This summer I participated in the internship program offered by the University of Tokyo. Three other students and I worked in the Japan External Trade Organization (JETRO) for one month. I worked in the overseas research department.
My job was to support the JETRO staff and to do a study on a topic related to current trade or investment matters. One of my tasks was to assist in the maintenance and update of databases. There were several changes in Korea this year because of the election of a new government which resulted with the merger or separation of various government departments. I collected the latest information related to Korean FTAs and translated them into Japanese.
Staff from the overseas research department and other divisions gave us lectures on their work and economic trends. One of the presentations from my supervisor covered the Japanese system of taxation. In addition to the history and structure of the Japanese tax system, we discussed and explored current challenges and problems. The most interesting part was the reason behind the comparative decline of the income tax. Related to this, my supervisor also went in depth on the consumption tax issue, pension issue and the pros and cons of Abenomics specifically concerning government purchase.
I was surprised by the effectiveness of JETRO’s J-file system, a database search tool for various statistics and other information. Unlike many other systems I have experienced before, J-file easily searches through an array of complicated resources. At the end of the internship, we were asked to give a presentation on our work. Specifically, my project dealt with the performance of small and medium Korean enterprises in the Chinese market. With the JETRO library and the J-file system, I was able to effectively use many sources for my project, in addition to the advice given to me by my supervisor. To make my project more practical, I also interviewed many people who are doing business in China. About 30 JETRO staff members came to see our presentations. I was anxious to share my results with so many experts but I learned very much from this experience.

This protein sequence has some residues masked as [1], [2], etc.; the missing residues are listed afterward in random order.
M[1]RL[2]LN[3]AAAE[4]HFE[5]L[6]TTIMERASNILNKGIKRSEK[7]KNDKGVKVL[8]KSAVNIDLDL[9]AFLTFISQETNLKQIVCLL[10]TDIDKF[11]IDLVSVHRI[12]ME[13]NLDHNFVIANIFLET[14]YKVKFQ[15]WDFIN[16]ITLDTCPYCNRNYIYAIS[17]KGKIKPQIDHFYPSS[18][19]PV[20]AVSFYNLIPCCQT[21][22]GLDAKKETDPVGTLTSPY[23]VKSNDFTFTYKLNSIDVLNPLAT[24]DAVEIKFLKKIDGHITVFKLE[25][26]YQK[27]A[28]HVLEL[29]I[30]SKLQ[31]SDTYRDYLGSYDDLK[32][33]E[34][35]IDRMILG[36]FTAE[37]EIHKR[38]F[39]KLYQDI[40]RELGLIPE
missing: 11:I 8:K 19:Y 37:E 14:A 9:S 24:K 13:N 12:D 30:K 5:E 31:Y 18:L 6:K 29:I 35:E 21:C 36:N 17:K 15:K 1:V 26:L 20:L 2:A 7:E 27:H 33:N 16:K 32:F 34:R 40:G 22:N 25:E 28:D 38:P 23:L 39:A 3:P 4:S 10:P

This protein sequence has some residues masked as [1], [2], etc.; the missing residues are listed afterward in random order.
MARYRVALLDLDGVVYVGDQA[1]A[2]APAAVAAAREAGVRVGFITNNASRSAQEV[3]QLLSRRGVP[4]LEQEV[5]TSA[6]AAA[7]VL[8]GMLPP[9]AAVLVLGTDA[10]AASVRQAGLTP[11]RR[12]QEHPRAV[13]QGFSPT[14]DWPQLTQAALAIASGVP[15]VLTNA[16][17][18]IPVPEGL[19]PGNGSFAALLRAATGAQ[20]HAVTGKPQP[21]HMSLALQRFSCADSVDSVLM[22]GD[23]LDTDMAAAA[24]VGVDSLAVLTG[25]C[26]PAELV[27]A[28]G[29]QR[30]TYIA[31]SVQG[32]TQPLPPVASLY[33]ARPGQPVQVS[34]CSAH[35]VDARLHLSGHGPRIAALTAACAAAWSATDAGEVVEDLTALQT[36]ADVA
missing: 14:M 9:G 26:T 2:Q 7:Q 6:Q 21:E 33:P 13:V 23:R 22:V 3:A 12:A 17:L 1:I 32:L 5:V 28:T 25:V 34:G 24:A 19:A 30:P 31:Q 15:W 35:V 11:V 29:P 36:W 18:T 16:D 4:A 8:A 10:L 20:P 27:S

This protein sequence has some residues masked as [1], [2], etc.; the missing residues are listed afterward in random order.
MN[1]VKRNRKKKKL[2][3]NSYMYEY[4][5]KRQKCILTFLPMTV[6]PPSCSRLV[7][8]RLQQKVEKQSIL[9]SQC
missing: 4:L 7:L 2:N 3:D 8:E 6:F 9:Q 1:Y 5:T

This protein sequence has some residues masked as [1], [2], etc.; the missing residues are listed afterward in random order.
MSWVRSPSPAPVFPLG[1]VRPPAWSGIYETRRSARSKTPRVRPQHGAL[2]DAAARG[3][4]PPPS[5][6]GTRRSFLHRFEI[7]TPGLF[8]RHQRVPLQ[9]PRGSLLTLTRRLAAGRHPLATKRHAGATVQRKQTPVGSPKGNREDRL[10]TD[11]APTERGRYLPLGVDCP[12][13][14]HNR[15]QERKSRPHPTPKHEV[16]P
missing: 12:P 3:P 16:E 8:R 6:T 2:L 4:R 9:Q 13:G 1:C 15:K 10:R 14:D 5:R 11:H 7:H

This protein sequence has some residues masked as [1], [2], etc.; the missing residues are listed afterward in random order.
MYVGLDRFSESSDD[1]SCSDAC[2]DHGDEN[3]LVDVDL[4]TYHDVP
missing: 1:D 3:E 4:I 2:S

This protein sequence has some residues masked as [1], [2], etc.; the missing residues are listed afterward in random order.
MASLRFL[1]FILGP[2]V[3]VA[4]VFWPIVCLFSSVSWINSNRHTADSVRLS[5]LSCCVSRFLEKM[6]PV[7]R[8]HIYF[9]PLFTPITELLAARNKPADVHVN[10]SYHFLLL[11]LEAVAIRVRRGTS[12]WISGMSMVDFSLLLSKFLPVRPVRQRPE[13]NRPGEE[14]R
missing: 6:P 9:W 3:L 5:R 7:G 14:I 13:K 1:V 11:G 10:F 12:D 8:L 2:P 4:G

The most enjoyable part of my internship was simply having the opportunity to interact with JETRO staff on a daily basis. We had many interesting conversations on current issues. One of my lecturers was the chief director of the Japan pavilion in the Yeosu expo. He stayed in Korea from the 1970s. Hearing a Japanese perspective about that time period was special and new to me. The opportunities to have such exchanges came frequently. For lunch, we always ate with the JETRO staff and sometimes we enjoyed after work nomikai.
Working at JETRO has not only enhanced my knowledge about economics, but also provided me with an insider’s view into the performance and structure of Japanese organizations. These are experiences that I will cherish for the rest of my life.